“This is a story about a lot of things, but mostly about idiots. So it needs saying from the outset that it’s always very easy to declare that other people are idiots, but only if you forget how idiotically difficult being a human is. Especially if you have other people you’re trying to be a reasonably good human being for.” (Backman, p.1)
In Anxious People, Fredrik Backman brings together eight very different people in an apartment that’s for sale, an unlikely viewing on the day before New Year’s Eve. These anxious people are all unknown to each other, and “one bad decision” forces them to spend more time together than they ever intended. By the end of the story they are connected in more ways than just occupying the same space.
Their connections to each other, to their circumstances, and to the setting, remind us that we do not exist in isolation. There are connections on this planet that we often don’t pay close enough attention to. Or that we choose not to pay attention to. Our lives intersect with the lives of others every day. We can choose to make those connections- however brief- positive ones or lasting ones. Or both.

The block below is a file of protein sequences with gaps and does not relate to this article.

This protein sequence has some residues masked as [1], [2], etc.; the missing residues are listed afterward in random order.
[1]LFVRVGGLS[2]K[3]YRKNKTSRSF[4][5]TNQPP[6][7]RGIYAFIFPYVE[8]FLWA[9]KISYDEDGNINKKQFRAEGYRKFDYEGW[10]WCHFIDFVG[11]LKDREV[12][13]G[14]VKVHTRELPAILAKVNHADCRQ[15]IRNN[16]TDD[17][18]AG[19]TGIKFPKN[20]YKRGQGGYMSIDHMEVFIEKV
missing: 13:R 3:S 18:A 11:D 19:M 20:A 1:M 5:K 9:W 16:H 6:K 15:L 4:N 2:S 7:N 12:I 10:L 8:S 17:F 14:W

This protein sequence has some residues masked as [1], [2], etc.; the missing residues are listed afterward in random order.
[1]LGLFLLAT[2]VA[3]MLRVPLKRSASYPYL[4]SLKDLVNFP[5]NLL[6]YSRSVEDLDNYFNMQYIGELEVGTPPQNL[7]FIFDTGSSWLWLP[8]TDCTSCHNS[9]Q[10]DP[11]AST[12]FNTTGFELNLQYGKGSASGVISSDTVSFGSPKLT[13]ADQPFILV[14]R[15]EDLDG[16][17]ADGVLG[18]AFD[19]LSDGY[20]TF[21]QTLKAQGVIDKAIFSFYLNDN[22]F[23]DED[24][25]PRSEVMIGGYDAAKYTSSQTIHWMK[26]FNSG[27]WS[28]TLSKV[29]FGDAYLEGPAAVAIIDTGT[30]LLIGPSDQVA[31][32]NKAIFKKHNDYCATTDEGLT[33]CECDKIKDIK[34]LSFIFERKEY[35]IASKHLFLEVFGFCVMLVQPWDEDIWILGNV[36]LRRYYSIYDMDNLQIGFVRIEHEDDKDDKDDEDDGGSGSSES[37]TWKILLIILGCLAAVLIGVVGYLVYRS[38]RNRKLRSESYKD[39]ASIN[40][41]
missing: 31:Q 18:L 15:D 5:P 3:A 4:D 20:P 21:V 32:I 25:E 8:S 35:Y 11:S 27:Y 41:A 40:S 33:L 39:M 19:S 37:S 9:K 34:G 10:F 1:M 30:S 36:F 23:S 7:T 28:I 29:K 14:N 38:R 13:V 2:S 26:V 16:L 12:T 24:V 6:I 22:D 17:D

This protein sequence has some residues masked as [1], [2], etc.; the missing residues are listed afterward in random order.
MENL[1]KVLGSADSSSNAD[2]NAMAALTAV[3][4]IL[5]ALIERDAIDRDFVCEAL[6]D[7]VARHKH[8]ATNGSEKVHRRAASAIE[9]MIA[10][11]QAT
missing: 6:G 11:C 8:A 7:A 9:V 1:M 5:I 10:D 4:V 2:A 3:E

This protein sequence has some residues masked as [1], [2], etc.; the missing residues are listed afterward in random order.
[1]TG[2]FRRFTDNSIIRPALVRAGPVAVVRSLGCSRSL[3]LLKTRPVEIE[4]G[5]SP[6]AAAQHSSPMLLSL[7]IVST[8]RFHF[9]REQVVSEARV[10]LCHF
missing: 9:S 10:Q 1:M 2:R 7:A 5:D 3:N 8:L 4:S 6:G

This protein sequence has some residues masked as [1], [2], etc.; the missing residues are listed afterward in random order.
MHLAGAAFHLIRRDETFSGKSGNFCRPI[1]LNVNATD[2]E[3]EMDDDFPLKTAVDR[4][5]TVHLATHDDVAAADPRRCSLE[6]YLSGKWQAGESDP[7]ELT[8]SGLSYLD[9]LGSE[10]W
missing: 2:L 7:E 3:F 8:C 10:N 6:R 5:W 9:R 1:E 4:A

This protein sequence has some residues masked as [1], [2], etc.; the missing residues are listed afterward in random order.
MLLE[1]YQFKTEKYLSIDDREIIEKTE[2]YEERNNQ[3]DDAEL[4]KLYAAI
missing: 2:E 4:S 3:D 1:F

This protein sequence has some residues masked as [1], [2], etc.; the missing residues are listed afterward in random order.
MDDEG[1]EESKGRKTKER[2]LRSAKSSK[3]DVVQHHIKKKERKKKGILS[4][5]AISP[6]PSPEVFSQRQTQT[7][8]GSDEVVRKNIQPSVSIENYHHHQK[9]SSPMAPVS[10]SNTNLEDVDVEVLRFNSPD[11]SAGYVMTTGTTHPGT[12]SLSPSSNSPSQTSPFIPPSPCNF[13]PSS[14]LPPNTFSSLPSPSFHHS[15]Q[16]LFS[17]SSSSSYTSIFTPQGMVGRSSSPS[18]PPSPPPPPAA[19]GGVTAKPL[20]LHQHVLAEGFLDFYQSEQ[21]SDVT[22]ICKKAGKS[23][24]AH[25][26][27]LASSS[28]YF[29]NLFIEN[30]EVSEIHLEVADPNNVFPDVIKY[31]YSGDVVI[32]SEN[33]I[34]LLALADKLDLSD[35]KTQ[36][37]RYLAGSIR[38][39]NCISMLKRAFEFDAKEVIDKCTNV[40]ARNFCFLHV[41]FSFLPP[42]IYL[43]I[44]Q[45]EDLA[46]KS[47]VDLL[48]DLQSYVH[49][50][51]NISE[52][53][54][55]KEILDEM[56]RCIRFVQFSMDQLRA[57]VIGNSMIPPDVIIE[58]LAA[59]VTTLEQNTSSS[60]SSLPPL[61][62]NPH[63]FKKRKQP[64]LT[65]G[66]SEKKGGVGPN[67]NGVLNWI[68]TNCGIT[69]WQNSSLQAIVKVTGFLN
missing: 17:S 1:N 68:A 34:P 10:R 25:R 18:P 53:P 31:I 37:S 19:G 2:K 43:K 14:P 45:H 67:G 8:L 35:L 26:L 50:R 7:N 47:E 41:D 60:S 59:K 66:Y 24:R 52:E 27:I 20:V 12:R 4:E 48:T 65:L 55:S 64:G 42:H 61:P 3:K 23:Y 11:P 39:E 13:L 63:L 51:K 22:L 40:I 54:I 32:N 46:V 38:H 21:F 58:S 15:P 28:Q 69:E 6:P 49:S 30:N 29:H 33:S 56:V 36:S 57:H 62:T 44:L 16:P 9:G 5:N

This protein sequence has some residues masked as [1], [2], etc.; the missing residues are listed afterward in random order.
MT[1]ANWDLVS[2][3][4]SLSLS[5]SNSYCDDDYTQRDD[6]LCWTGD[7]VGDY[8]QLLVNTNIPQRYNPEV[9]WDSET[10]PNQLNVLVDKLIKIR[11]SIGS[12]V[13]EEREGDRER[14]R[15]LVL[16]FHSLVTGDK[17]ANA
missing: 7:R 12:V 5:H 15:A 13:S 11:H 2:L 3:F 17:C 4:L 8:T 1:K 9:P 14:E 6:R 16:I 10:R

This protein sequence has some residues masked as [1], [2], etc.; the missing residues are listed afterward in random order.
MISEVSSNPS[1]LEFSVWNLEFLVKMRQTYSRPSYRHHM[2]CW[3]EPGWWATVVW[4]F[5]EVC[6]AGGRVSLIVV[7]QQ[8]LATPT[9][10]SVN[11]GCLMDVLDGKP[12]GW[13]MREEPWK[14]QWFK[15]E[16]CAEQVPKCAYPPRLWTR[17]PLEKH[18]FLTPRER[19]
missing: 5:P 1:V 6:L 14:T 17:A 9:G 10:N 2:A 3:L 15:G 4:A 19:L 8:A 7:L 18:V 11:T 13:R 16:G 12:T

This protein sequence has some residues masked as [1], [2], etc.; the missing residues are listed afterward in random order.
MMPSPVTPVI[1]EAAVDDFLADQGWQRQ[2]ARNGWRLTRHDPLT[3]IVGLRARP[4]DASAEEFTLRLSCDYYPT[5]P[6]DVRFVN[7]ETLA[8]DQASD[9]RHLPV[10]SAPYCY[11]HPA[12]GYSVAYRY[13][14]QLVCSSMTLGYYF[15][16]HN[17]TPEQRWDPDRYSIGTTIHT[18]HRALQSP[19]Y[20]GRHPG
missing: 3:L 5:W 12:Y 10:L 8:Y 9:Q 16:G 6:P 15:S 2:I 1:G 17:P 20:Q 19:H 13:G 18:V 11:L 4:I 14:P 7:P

When I finished this book, I knew immediately it had become my second favorite book, right after Mitch Albom’s The Five People You Meet In Heaven. In a similar vein, that one is about how your life can touch someone else’s in ways you might never know about; how those possibly brief insignificant interactions can have a lasting impact on someone’s life. And although you may never realize it, it doesn’t make it any less important or significant. Maybe that’s the point, to go through life believing that your interactions with others could or will have a lasting impact. Would that make a difference in our lives? To pay more attention to our interactions, whether random or deliberate?
Before COVID, I’d taken it for granted how easy it was to make and keep connections with someone. It was so easy to meet up in a coffee shop, sit down together for an hour and chat. So easy in fact, that I’d often put it off until “maybe next week” or “when things aren’t so crazy.” How many times did I do that? Probably more than I can count.
We spend so much time managing our own self-created chaos; the carpools, the technology, the routines, the stuff. It is hard to be a human today. We’re trying to set a good example for our kids, to show them how to be a good human. But sometimes our message gets lost in the shuffle. Maybe eating dinner in the car four nights a week because we’re so overscheduled isn’t the best way to show this.
It’s not the places or the activities we’re trying to get to that should be so important. In the face of our never-ending agendas we forget that what makes it worth being a good human is our connection to other humans.